In the Jyväskylä Longitudinal Study of Personality and Social Development (JYLS), the development of the same individuals (born in 1959) has been so far followed from age 8 to 50. Currently, a new phase of data collection is going on among the now 60-year-old participants. The data collection is part of the ‘TRAILS’ (Developmental Psychological Perspectives on Transitions at Age 60: Individuals Navigating Across the Lifespan) project led by research director Katja Kokko and funded by the Academy of Finland.
In the new data collection phase, data is collected using a psychological interview and self-report inventories. Additionally, a medical examination with blood samples, as well as physical activity monitoring is being conducted. In this new phase, the main aim is to explore how retirement or its anticipation, grandparenthood, leisure-time activities and an increased concern over health—in interaction with personality characteristics—link to mental well-being.
Similar to earlier data collection phases, information is gathered, among others, about well-being, personality, work and education, family, leisure time activities, social network, and health and health behaviors. In childhood (at age 8) and adolescence (at age 14) the socioemotional behavior of the participants was assessed by teachers and peers. Data about the childhood school achievement and upbringing environment are also available.
The JYLS data have been used in hundreds of national and international scientific publications, including both journals and books. The JYLS data have been used in 21 doctoral dissertations and dozens of master’s theses. The research themes have been related, for example, to the following: 1) socioemotional behavior and personality from childhood to adulthood, 2) the formation of education and working career, 3) family of origin and one’s own family, 4) health and health behaviors, 5) social adjustment and delinquency, 6) the development of well-being, and 7) mid-life development.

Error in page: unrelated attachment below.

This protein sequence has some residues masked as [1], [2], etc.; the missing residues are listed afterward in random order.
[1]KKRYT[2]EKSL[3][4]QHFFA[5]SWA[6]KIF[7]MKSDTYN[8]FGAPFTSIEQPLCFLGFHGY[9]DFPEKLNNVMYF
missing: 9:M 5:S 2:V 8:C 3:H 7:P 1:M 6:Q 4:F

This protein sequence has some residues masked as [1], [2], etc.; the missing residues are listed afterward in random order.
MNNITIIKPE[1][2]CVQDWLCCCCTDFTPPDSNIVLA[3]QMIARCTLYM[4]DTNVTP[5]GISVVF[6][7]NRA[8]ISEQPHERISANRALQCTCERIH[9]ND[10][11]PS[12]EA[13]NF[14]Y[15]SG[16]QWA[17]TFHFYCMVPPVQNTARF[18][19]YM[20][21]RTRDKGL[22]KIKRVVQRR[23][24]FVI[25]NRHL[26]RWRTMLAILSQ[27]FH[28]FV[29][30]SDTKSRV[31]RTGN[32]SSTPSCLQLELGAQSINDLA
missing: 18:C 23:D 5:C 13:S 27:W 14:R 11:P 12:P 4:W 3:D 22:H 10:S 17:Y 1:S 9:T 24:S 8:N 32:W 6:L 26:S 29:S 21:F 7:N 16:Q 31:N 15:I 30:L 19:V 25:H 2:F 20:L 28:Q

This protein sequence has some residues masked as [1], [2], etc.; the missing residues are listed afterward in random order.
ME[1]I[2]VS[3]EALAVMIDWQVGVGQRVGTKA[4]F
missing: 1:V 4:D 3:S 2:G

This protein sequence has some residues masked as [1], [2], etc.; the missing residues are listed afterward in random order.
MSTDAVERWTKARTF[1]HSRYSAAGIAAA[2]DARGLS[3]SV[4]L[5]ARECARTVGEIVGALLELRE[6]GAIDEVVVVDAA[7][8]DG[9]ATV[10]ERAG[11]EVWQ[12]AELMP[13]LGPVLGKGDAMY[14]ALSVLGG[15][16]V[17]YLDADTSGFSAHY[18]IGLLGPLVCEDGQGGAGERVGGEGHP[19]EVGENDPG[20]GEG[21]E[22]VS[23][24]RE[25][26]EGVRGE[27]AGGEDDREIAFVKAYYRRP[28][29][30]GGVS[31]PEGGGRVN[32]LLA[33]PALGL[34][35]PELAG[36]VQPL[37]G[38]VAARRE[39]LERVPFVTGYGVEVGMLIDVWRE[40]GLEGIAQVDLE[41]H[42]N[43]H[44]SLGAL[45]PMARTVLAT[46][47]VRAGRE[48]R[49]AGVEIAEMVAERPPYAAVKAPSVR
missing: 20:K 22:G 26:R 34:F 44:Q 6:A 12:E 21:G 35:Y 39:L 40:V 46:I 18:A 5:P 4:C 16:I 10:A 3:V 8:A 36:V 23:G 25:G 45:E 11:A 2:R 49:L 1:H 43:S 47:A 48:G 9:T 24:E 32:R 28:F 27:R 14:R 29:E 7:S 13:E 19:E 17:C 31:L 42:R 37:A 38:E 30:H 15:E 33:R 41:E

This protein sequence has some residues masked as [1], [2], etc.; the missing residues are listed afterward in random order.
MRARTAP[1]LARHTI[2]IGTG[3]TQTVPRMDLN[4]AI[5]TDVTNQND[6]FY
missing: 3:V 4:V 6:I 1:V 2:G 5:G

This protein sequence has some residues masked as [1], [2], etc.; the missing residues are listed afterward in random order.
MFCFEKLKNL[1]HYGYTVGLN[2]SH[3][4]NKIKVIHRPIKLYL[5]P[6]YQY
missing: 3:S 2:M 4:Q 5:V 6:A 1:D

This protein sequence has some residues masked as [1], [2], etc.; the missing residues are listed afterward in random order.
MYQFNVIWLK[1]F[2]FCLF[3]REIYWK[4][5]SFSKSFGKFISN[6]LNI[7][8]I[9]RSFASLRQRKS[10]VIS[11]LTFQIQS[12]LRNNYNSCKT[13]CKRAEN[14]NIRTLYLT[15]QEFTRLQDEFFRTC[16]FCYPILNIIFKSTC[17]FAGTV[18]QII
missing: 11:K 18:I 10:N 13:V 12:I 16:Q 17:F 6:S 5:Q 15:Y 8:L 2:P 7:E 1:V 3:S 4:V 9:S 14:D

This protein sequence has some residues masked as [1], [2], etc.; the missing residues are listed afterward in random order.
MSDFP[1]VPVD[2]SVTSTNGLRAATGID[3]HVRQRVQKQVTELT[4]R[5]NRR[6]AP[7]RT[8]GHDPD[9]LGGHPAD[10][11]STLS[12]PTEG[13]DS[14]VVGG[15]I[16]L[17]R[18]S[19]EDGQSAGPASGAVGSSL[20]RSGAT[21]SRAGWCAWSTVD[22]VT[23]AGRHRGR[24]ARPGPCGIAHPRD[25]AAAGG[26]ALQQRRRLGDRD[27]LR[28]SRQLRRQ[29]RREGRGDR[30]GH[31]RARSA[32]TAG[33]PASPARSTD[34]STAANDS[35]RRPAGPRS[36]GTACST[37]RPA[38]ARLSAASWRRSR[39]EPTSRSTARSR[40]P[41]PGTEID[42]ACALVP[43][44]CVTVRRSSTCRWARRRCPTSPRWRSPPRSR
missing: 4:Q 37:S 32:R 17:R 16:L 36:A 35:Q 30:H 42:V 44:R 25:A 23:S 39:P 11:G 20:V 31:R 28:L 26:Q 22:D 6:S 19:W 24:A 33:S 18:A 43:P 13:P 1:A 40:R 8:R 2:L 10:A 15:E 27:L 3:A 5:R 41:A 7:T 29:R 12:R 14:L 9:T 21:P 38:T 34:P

The ongoing JYLS study was initiated at the University of Jyväskylä by Lea Pulkkinen in 1968 who led the study until the end of 2012. Since the beginning of 2013, the JYLS has been led by Research Director Katja Kokko.
The main funder of the JYLS has been the Academy of Finland (1974, 1979, 1986-2013, 2019-2023). The ongoing TRAILS data collection is funded through the Academy of Finland research grant (2019–2023, grant number 323541).
Further information about the study
https://services.fsd.uta.fi/catalogue/FSD2059/PIP/LAKU_JYLS_MethodsTable_2017.pdf or Principal Investigator, Research Director Katja Kokko, email@example.com, Gerontology Research Center and Faculty of Sport and Health Sciences, University of Jyväskylä.
Selected recent publications
Fadjukoff, P., Feldt, T., Kokko, K., & Pulkkinen, L. (2019). Identity status change within personal style clusters: A longitudinal perspective from early adulthood to midlife. Identity: An International Journal of Theory and Research, 19, 1–17. doi: 10.1080/15283488.2019.1566066.
Karvonen, J., Törmäkangas, T., Pulkkinen, L., & Kokko, K. (2019). Associations of temperament and personality traits with frequency of physical activity in adulthood. Journal of Research in Personality. doi: 10.1016/j.jrp.2019.103887
Kekäläinen, T., Freund, A. M., Sipilä, S., & Kokko, K. (2020). Cross-sectional and longitudinal associations between leisure time physical activity, mental well-being and subjective health in middle adulthood. Applied Research in Quality of Life, 15, 1099–1116. doi: 10.1007/s11482-019-09721-4
Kokko, K., & Feldt, T. (2018). Longitudinal profiles of mental well-being as correlates of successful aging in middle age. International Journal of Behavioral Development, 42, 485–495. doi: 10.1177/0165025417739177
Pulkkinen, L. (2017). Human development from middle childhood to middle adulthood: Growing up to be middle-aged. (In collaboration with Katja Kokko.) London: Routledge.